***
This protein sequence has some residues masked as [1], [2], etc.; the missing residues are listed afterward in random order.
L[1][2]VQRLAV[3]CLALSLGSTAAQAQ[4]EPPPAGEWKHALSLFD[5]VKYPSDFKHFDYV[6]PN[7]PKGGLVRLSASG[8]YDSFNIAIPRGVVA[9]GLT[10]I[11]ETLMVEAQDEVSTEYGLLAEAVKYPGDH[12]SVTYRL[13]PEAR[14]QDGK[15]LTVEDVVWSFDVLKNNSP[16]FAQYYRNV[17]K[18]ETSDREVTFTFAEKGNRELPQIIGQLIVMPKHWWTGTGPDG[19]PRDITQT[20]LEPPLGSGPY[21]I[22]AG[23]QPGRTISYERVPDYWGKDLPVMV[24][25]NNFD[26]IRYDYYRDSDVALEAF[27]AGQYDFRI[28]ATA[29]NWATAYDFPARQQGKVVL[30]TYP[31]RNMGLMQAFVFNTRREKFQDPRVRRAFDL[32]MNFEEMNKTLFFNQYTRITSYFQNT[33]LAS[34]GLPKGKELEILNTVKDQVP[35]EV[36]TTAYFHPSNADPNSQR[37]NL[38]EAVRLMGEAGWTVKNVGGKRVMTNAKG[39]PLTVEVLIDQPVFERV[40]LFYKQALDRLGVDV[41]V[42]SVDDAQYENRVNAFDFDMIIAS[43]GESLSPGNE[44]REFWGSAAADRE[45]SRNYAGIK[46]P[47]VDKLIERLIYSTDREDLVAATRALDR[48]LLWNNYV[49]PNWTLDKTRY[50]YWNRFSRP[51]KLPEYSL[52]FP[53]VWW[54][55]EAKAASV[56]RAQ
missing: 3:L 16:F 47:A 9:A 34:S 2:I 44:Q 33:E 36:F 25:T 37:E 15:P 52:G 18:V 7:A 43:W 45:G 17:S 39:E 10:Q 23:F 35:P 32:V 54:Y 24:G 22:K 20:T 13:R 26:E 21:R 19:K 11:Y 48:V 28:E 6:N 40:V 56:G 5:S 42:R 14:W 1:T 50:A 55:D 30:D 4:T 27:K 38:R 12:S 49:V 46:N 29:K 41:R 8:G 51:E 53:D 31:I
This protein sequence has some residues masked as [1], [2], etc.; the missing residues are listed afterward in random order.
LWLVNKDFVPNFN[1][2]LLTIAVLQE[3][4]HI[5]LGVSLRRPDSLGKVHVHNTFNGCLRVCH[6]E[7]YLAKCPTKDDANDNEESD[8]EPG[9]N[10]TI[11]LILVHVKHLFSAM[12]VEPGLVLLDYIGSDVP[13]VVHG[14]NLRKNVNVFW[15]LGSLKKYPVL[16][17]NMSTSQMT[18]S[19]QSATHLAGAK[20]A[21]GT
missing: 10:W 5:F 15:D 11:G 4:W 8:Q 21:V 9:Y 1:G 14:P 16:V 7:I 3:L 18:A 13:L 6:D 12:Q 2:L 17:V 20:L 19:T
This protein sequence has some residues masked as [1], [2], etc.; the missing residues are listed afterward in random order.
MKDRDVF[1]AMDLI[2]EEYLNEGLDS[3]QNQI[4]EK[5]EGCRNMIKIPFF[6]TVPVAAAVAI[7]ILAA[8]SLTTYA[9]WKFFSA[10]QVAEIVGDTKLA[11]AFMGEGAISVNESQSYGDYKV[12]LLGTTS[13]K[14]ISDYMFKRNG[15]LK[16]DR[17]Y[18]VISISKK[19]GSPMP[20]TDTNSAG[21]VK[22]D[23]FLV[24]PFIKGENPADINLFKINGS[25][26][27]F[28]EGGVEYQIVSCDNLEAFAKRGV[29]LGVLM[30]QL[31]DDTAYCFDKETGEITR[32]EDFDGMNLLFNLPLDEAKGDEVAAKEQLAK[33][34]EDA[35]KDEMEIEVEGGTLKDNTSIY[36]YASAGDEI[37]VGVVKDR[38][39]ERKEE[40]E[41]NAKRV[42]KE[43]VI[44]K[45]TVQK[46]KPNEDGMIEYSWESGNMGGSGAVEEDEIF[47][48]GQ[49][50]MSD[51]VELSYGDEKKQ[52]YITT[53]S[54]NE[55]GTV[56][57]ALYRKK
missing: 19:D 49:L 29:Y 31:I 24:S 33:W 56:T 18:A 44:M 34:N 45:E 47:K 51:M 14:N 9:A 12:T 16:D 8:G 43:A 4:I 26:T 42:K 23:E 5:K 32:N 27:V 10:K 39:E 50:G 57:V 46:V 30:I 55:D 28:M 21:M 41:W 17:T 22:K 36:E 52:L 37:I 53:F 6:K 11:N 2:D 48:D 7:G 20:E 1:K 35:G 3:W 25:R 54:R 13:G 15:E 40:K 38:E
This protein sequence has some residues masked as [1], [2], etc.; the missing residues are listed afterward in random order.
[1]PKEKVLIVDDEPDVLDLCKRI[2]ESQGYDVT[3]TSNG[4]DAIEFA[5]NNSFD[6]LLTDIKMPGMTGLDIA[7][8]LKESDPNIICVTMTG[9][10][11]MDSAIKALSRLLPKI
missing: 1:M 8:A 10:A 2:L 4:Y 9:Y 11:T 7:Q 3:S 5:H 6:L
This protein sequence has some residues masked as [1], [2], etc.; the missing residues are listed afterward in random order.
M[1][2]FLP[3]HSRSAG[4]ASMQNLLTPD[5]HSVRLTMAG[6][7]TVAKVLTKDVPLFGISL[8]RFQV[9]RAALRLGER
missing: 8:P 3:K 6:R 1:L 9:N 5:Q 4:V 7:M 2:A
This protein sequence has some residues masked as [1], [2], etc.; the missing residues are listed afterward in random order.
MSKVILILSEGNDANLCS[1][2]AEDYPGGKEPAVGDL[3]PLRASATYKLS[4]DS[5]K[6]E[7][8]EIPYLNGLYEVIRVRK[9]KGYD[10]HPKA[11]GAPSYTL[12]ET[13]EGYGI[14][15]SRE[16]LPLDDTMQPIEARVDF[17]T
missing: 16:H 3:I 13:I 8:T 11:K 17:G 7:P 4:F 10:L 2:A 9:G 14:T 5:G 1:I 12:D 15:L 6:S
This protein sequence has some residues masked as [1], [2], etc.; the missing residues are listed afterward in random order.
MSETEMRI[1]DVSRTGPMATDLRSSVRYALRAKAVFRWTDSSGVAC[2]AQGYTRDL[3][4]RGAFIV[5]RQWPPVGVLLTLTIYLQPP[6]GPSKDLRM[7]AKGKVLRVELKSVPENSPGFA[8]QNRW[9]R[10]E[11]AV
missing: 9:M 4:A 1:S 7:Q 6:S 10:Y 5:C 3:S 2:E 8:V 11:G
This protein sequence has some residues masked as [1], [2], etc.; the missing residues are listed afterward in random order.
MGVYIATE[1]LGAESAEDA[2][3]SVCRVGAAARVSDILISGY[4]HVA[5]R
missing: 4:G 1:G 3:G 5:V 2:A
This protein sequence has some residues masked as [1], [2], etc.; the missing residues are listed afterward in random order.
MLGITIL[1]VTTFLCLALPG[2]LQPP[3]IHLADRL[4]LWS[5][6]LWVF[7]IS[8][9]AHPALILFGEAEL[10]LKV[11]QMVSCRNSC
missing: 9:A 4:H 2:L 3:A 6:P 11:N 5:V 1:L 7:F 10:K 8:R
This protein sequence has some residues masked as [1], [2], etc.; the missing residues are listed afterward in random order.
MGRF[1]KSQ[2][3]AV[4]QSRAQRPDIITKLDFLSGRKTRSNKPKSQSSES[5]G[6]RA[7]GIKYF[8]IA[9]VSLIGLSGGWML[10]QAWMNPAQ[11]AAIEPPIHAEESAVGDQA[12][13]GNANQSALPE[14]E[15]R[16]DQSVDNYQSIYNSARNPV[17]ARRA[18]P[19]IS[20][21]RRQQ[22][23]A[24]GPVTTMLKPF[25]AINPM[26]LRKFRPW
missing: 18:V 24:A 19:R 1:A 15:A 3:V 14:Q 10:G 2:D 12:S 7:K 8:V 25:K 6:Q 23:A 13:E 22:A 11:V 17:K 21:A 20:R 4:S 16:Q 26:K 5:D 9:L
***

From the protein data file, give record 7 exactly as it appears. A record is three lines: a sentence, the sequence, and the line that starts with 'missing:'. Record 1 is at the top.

This protein sequence has some residues masked as [1], [2], etc.; the missing residues are listed afterward in random order.
MSETEMRI[1]DVSRTGPMATDLRSSVRYALRAKAVFRWTDSSGVAC[2]AQGYTRDL[3][4]RGAFIV[5]RQWPPVGVLLTLTIYLQPP[6]GPSKDLRM[7]AKGKVLRVELKSVPENSPGFA[8]QNRW[9]R[10]E[11]AV
missing: 9:M 4:A 1:S 7:Q 6:S 10:Y 5:C 3:S 2:E 8:V 11:G